Browsing the Catalogue of Medical Bodied Experience

Dominic Berry

There are things that medical professionals can and will do to you, either for the right price, or under the right circumstances. What those things are, what the price might be, and what conditions must pertain, are different all over the world. Of course, it is also possible for people who are not medical professionals, or would not identify as medical professionals, to do some of these things to you too, in settings that are domestic, commercial, or have some other not immediately ‘medical’ significance. Indeed, some of these practices might begin to blur boundaries, and cease to be recognisable as medical or health-related at all. The very largest sphere covering all of this we could think of as the sphere of bodied experience. But I am interested first and foremost in those bodied experiences which are intended to achieve a health outcome, be it reparative, prophylactic, enhancing, assistive, what have you. This smaller sphere we can refer to as that of medical bodied experience.  

I say bodied, rather than embodied, because there are multiple persons involved, each with different kinds of access to, or residence within, different bodies. At one moment the focus of our interest might be on users, or patients, or doctors, or designers, or surgeons; at another moment we might attempt to see the problem-situation from the perspective of a user, or a patient, or a doctor, or a designer or a surgeon. My opening sentences were therefore a little misleading, because we are interested in not only what medical professionals do, but also what patients can have done. I want an analysis that can chop and change between these bodies, and consider experiences of bodies that will only sometimes be from an embodied position (i.e. the experience of intervening inside someone else’s body). My interests are therefore skewed towards activities, events, processes. These are only small parts of overall experience and the many aspects of embodiment that matter.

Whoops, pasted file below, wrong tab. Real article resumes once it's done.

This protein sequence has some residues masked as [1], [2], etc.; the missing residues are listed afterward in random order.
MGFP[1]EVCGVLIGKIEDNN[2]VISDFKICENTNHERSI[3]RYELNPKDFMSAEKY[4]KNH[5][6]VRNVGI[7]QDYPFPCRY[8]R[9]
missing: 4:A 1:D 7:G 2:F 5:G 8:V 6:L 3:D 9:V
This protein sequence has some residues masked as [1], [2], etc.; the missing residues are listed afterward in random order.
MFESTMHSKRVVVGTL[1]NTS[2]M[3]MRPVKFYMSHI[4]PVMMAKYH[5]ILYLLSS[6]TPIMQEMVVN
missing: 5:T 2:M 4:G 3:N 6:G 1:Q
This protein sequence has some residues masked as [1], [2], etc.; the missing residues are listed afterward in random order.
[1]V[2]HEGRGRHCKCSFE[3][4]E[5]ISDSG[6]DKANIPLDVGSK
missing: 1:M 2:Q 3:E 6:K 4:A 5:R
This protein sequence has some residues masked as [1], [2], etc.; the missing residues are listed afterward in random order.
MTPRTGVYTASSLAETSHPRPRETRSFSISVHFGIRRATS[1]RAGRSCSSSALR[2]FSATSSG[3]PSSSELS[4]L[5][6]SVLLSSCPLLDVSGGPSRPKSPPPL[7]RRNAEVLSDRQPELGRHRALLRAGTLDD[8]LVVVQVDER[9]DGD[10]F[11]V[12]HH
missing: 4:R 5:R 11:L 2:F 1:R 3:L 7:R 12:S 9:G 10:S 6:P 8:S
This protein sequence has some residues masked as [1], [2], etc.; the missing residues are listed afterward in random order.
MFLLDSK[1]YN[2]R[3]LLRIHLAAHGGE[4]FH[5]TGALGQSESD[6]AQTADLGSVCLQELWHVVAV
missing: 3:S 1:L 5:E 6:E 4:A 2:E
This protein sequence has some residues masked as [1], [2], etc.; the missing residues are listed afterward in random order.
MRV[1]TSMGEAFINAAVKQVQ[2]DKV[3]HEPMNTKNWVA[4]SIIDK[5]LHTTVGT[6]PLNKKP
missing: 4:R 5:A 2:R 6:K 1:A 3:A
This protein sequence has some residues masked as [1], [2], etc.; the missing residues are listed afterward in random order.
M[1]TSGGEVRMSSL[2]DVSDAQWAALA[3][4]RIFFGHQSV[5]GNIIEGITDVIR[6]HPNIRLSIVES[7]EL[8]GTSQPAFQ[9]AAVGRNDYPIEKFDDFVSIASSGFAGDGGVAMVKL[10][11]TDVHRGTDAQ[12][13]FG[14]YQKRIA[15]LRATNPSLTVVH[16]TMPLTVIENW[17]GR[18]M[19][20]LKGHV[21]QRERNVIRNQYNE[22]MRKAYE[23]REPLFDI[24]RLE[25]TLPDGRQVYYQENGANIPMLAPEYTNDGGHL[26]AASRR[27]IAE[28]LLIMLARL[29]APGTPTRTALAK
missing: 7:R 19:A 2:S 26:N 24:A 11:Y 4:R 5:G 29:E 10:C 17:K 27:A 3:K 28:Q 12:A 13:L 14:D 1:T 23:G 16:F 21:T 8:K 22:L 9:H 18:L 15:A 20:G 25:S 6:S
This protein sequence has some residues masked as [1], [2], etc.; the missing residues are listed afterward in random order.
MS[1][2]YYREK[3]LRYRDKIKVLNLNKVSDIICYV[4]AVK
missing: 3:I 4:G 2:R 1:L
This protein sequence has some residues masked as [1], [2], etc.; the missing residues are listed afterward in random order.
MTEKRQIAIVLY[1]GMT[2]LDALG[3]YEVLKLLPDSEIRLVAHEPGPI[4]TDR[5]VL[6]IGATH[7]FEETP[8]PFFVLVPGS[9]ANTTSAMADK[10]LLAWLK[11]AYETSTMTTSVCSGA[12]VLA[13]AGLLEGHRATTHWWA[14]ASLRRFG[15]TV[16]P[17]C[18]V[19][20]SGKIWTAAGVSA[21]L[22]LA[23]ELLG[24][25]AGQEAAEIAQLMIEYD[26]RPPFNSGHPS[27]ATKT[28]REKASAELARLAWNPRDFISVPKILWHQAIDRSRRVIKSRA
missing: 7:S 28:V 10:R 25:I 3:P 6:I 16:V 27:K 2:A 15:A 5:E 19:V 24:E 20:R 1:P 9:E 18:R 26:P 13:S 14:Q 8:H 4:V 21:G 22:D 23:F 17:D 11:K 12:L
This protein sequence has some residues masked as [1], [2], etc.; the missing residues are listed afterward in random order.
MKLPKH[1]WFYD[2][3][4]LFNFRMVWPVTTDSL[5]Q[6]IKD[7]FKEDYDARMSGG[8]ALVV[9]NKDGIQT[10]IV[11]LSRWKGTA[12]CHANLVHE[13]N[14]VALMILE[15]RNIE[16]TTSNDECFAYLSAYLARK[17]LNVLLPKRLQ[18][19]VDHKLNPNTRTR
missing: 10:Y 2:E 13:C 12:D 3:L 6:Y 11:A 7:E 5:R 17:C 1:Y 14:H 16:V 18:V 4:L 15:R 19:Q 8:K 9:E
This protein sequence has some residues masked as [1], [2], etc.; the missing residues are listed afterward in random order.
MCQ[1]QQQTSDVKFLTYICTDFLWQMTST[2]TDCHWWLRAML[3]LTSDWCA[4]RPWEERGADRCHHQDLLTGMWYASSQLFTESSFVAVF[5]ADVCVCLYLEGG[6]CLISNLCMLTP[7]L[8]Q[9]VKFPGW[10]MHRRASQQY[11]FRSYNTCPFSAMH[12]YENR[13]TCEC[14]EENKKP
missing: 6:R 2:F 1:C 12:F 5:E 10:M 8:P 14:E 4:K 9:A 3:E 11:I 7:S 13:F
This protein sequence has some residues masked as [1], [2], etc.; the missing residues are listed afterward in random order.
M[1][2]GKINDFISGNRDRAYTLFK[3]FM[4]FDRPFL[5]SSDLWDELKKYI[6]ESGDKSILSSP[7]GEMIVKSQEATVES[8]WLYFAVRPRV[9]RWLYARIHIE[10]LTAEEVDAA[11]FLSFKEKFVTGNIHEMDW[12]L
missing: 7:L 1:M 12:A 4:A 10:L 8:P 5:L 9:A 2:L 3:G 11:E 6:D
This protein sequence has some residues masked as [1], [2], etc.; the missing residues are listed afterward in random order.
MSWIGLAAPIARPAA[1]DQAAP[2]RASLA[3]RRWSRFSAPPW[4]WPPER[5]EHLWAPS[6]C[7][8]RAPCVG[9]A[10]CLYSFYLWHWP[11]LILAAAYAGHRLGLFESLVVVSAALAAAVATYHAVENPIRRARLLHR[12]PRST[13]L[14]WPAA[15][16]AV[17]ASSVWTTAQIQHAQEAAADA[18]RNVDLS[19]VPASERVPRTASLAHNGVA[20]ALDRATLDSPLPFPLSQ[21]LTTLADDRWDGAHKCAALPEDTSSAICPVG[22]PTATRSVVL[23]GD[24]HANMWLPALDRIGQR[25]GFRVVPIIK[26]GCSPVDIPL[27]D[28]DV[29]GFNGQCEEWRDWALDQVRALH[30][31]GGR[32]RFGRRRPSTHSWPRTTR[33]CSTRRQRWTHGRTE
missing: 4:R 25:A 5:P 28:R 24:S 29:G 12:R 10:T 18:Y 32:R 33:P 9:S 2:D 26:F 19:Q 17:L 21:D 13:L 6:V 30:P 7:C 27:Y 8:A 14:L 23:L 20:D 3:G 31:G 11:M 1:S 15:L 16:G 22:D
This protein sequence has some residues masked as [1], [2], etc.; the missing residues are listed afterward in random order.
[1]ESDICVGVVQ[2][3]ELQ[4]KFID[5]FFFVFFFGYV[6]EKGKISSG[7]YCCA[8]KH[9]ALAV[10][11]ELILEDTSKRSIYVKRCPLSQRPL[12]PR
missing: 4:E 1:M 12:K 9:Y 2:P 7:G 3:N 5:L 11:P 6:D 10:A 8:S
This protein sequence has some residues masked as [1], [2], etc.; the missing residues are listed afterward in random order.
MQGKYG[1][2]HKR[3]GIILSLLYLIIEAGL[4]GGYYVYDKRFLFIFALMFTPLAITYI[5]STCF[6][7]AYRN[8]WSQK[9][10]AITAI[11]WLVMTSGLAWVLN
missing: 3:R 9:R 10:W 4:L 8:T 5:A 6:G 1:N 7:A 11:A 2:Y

How could we fill up a catalogue of medical bodied experience? When I first started thinking about this, I began listing verbs: stroke, cut, bruise, poke, pierce, massage, chill, inject, attach. I invited additions on social media, and Hannah Murphy suggested lance, cup, and graft, and Troy Astarte added flay and flense. Doubtless there are a great many more. This was only a quick and light-hearted exercise (admittedly with a somewhat sinister edge). If somebody wanted to do it properly, I suppose they could take a collection of medical textbooks, push them through corpus linguistics software, and collect the set of results on the other side.

Medical bodied experiences co-occur with things. The variety of things that ‘medical technology’ or ‘medical device’ or ‘medical equipment’ covers completely boggles the mind. Those who attempt to place some order on it (regulators, industrialists, policy makers, administrators, lawyers, economists, social scientists, historians), know that they will fail, but take solace in its impossibility. Some new things pop up that are interpreted as fitting existing sectoral or regulatory ideas (an iteration of an old hip design, a new kind of chemical diagnostic test), others pop up that are interpreted as not fitting them (engineered tissue, nanotech diagnostics). When brought into use, aspects of them have the potential to add new pages to the catalogue of the medical bodied experience, while other aspects will simply get listed on existing pages.